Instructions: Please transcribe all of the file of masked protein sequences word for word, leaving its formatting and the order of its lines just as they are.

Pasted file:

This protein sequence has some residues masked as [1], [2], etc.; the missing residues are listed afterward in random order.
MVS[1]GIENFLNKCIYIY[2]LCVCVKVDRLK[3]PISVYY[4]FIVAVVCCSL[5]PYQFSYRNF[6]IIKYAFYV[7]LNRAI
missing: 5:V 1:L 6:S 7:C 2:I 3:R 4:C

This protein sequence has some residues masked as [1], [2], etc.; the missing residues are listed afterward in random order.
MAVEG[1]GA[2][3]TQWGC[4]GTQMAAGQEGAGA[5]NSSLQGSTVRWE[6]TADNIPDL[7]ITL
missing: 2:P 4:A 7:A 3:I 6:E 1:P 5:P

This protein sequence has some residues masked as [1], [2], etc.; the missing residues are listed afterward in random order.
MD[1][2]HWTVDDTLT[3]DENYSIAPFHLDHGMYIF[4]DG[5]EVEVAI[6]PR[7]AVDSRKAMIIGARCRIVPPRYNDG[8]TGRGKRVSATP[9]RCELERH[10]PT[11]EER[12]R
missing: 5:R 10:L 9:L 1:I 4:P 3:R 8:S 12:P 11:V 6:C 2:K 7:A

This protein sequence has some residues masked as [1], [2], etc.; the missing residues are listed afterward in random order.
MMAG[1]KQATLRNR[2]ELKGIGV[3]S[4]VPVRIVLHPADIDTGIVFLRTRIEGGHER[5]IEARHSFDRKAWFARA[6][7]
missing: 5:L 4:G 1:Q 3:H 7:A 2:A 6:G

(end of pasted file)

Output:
This protein sequence has some residues masked as [1], [2], etc.; the missing residues are listed afterward in random order.
MVS[1]GIENFLNKCIYIY[2]LCVCVKVDRLK[3]PISVYY[4]FIVAVVCCSL[5]PYQFSYRNF[6]IIKYAFYV[7]LNRAI
missing: 5:V 1:L 6:S 7:C 2:I 3:R 4:C

This protein sequence has some residues masked as [1], [2], etc.; the missing residues are listed afterward in random order.
MAVEG[1]GA[2][3]TQWGC[4]GTQMAAGQEGAGA[5]NSSLQGSTVRWE[6]TADNIPDL[7]ITL
missing: 2:P 4:A 7:A 3:I 6:E 1:P 5:P

This protein sequence has some residues masked as [1], [2], etc.; the missing residues are listed afterward in random order.
MD[1][2]HWTVDDTLT[3]DENYSIAPFHLDHGMYIF[4]DG[5]EVEVAI[6]PR[7]AVDSRKAMIIGARCRIVPPRYNDG[8]TGRGKRVSATP[9]RCELERH[10]PT[11]EER[12]R
missing: 5:R 10:L 9:L 1:I 4:P 3:R 8:S 12:P 11:V 6:C 2:K 7:A

This protein sequence has some residues masked as [1], [2], etc.; the missing residues are listed afterward in random order.
MMAG[1]KQATLRNR[2]ELKGIGV[3]S[4]VPVRIVLHPADIDTGIVFLRTRIEGGHER[5]IEARHSFDRKAWFARA[6][7]
missing: 5:L 4:G 1:Q 3:H 7:A 2:A 6:G